What’s that Shiny Stuff on the Cork?

Question from Sarah: When I opened a bottle of white wine there was shiny stuff on the cork. Is that sugar or what? Does it mean there’s something wrong with the wine? Thanks for your help.

Reply: Hi, Sarah. Thanks for writing! Those crystals aren’t anything to worry about. White wine tends to be high in acid, especially tartaric acid. The crystals, which are usually called “tartrates”, sometimes form during production and also when the wine is cold for a period of time – for instance when you store it in your fridge. The tartaric acid binds with potassium to become potassium bitatrate or cream of tartar! Wineries can remove tartrates through a process call cold stabilization, but it doesn’t much matter one way or the other. When you visit a winery, sometimes you can see the tartrates shining inside an empty barrel. Next time it happens, you can look very knowledgeable by telling your friends “Oh, don’t worry about that – it’s just tartrates.”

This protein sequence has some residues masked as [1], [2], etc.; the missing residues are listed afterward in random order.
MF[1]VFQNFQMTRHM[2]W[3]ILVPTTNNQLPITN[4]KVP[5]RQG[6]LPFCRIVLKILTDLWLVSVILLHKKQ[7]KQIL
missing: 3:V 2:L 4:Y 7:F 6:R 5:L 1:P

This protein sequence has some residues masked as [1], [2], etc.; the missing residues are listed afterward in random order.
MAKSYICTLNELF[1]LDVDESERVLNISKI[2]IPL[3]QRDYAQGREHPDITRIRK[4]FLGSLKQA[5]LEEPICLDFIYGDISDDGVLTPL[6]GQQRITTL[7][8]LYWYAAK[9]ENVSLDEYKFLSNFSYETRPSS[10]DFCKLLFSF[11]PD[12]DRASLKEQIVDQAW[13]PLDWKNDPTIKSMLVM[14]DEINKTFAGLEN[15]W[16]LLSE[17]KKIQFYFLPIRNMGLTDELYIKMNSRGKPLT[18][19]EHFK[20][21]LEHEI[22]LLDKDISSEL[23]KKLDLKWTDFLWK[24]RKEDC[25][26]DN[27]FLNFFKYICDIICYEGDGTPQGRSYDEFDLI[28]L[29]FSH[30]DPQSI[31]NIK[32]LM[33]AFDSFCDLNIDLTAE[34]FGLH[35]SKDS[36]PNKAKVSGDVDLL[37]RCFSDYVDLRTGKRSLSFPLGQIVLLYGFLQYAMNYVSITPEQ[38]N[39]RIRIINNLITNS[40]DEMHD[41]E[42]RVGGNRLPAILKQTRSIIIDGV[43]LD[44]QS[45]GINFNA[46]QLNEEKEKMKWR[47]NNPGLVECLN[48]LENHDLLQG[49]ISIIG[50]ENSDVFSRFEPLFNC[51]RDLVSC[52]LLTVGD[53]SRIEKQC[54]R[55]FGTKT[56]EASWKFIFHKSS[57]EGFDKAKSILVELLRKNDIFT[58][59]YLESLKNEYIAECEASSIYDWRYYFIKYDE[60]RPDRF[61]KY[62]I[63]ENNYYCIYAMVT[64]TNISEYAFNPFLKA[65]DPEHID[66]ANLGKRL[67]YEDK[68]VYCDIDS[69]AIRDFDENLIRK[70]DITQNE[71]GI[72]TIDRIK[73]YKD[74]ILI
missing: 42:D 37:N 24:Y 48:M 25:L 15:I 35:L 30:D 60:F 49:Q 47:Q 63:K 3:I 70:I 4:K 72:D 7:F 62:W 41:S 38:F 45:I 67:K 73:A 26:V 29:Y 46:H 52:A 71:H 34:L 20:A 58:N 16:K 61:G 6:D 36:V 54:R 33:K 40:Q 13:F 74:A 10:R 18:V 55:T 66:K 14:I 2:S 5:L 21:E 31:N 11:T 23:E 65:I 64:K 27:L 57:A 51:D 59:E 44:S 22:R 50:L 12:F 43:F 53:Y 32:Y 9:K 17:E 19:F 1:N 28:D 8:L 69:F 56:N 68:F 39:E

Trivia: Lots of people like to call the tartrates “wine diamonds”!

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